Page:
One thing to avoid is spending time populating an old RFP template. All the information about your hospital is available via AHS and other subscription sites. Trying to gather the data manually can put your efforts significantly behind schedule. Also, you want to leave out items that don’t matter. For example, if you’re sourcing a coding vendor, they don’t need to be local.

Extend invitations, but start small

As you gather vendor information during the second week, you should find a few that stand out as contenders. Now is the time to invite them to present, but don’t go crazy. Looking at 10 – 20 vendors are way too many, although three is probably too few. Aim for four to six and make the conversations brief. Encourage your vendors to document all of their questions, but don’t feel the need to answer all of them at this time unless specifically asked. Of course, you’ll want to share your process and timeframe.

It is important to note here that your revenue cycle management team, along with finance, should be taking the lead on choosing your candidates, not your supply chain department. While the supply chain is good at choosing commodity materials and equipment, selecting a revenue cycle vendor is about more than just pricing and the lowest bidder. It requires the expertise of seasoned rev cycle professionals.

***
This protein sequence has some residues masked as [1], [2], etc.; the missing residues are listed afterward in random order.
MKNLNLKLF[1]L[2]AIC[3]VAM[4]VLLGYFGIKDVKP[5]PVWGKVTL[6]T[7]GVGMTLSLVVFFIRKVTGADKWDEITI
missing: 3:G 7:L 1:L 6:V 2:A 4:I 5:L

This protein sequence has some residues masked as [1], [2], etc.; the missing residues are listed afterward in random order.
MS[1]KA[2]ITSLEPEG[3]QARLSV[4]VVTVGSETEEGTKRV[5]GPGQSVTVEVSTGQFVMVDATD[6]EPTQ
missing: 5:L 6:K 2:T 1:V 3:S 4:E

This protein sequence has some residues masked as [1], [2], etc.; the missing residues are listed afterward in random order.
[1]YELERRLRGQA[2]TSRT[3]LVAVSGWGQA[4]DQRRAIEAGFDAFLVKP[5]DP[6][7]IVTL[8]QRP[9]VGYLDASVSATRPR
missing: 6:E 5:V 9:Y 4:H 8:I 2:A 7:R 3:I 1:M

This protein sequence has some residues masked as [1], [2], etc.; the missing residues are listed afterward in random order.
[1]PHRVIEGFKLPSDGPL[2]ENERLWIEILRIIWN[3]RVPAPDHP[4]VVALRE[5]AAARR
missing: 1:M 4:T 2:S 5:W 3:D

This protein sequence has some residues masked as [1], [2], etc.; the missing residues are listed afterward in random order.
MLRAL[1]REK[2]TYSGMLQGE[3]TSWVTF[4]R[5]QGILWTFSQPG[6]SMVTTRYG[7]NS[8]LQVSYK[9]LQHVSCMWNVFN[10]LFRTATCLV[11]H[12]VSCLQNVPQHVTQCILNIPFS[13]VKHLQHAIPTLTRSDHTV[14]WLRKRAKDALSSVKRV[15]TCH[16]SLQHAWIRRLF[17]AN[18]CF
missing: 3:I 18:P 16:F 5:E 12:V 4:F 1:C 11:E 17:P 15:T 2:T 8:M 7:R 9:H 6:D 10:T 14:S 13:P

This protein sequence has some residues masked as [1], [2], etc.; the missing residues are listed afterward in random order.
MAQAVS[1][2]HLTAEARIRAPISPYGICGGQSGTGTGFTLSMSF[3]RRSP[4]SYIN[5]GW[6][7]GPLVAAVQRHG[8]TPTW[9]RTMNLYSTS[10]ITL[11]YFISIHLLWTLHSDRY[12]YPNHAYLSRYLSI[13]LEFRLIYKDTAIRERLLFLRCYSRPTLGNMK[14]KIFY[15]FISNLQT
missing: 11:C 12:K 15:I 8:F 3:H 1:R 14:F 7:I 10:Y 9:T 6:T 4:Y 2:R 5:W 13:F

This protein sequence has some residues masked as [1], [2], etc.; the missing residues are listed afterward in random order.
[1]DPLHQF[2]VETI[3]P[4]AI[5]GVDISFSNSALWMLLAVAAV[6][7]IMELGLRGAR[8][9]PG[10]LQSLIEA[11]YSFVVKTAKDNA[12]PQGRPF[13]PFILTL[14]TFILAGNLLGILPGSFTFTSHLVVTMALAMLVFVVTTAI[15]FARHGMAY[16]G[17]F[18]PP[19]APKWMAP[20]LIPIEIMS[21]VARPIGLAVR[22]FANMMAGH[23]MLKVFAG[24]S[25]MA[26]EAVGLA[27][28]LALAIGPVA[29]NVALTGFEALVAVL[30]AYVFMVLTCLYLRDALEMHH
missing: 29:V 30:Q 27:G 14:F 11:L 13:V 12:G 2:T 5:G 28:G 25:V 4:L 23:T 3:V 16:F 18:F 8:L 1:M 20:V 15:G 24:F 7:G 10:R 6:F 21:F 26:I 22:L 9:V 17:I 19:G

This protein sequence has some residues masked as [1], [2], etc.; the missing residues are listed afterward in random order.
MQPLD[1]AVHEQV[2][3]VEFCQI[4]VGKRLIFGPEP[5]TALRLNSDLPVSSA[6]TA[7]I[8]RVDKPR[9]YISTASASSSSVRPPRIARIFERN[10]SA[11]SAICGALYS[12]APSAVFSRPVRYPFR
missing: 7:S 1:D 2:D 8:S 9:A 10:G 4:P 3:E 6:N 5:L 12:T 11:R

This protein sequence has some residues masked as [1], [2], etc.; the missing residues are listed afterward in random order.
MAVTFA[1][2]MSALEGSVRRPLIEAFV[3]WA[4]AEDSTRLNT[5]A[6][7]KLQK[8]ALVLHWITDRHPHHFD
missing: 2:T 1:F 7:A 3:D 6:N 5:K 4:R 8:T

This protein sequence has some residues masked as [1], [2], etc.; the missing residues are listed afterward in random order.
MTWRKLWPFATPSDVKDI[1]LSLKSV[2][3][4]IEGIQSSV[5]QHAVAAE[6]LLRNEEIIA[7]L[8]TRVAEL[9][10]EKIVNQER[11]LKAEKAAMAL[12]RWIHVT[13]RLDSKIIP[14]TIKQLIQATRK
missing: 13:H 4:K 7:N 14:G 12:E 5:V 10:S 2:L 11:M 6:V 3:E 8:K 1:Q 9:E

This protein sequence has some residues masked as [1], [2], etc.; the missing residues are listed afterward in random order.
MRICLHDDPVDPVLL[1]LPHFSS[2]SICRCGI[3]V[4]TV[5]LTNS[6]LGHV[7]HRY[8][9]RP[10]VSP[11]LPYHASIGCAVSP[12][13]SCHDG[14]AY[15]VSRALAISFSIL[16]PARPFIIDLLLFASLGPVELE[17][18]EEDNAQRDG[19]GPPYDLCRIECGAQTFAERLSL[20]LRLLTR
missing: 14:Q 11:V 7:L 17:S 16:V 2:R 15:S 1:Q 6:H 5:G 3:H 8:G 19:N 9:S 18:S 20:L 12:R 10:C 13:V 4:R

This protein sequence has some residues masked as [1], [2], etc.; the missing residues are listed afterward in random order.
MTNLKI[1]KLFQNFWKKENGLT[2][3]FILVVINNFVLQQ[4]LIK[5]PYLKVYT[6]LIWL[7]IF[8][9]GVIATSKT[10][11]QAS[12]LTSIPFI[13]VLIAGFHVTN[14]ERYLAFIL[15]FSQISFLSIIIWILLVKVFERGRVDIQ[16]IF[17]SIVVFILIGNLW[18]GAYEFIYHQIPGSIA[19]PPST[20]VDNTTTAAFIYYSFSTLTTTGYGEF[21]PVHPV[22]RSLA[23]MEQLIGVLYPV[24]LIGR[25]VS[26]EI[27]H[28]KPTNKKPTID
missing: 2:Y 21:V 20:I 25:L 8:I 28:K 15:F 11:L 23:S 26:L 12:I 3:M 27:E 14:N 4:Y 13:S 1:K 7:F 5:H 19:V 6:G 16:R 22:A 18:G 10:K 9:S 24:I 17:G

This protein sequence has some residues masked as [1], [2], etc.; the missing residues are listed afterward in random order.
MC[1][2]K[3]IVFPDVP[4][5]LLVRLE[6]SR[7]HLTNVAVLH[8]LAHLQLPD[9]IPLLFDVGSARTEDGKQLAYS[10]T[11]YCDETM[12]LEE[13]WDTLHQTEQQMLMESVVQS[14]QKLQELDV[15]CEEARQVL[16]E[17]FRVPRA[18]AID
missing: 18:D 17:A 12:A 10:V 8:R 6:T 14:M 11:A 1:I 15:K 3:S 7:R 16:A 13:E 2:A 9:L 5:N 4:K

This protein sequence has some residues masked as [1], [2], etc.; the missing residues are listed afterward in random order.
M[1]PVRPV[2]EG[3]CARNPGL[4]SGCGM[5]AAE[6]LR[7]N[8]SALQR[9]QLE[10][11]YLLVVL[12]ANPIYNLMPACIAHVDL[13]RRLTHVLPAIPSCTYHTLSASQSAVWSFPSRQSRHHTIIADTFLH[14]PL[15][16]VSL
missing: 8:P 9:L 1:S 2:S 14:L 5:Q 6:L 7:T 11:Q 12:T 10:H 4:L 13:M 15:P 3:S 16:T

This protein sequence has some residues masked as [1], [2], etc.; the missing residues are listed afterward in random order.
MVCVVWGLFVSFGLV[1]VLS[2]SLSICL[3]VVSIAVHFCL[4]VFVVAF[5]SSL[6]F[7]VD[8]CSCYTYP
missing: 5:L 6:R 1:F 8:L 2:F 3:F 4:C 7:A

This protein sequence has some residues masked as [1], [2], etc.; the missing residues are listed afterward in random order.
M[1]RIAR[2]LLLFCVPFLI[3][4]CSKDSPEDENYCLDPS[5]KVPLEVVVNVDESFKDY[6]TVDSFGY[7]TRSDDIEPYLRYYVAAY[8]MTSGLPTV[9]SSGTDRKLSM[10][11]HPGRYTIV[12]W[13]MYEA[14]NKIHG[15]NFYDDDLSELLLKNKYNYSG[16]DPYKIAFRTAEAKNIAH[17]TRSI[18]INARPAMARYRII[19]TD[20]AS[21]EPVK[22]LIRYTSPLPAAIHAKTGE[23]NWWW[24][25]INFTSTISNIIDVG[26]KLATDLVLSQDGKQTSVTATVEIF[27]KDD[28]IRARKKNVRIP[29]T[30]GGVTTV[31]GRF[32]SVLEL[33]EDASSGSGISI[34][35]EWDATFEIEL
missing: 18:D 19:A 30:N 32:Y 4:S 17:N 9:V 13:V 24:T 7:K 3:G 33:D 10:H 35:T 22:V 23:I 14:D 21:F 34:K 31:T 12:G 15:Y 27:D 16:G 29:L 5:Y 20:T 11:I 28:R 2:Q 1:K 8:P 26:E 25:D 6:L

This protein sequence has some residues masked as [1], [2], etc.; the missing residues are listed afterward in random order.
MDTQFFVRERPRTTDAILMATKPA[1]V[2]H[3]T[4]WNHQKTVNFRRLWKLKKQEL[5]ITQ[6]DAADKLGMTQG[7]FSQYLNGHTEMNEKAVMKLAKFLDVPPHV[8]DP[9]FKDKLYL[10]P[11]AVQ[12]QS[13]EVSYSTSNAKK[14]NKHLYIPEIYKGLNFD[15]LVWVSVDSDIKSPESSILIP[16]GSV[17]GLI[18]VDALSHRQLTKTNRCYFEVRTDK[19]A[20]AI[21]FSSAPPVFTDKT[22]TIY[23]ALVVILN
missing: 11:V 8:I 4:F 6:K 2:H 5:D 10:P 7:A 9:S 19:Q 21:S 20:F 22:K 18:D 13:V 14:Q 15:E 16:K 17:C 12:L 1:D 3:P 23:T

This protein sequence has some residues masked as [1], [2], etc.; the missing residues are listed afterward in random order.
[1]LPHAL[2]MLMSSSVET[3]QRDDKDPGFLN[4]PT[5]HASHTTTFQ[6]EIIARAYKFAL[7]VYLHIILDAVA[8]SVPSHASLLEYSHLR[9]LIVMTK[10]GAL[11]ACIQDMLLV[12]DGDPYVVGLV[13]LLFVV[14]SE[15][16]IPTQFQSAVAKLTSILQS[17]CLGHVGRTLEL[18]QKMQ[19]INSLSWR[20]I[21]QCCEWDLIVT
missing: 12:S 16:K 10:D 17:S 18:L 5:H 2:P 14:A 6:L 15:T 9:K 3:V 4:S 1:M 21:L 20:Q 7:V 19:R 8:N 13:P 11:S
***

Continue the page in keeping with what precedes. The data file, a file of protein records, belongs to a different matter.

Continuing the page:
Narrow the field and begin presentations

By the third week, you should have two to three proposal presentations scheduled. These should be kept short—no more than an hour each. Use a scoring grid based on your chosen criteria and compare notes with your team immediately after. This can’t be stressed enough as small details can get lost if moving directly from one presentation to the next. Be sure to evaluate the vendor’s leadership team and ownership as these things are equally as important as service offerings and price.

During your post-presentation discussions, you may want to include a review of each vendor’s references. This can enhance the effectiveness of these discussions by allowing you to identify better which of each vendor’s qualities matters most.

Identify the best fit—sans pricing

Are we telling you to decide without discussing price? Yes and no. The best decisions are made by first focusing on vendor functionality, company culture, and leadership. Using these criteria without consideration to price provides better insight into the best vendor with which to build a mutually beneficial, long-term relationship. After this, you’ll want to discuss implementation and resource consumption. Are you ready—and able—to support your preferred vendor’s needs?

Discussing price too soon can muddy your perspective and lead you to overlook important, but less tangible elements that you might regret down the road. For example, choosing a collections vendor that doesn’t value the patient financial experience can damage your hospital’s reputation and cause patients to go elsewhere in the future. In this way, the best-price vendor may cause more harm to your bottom line than a more expensive vendor that embraces a patient-centric approach.

Also, remember, the sourcing process is about making an internal decision that aligns with your broader revenue cycle strategy. It’s not something to be announced or awarded.

Stay tuned for Part II of our blog where we’ll discuss essential steps for negotiating the most financially beneficial contracts, including how to get the best pricing and the most appropriate SLAs.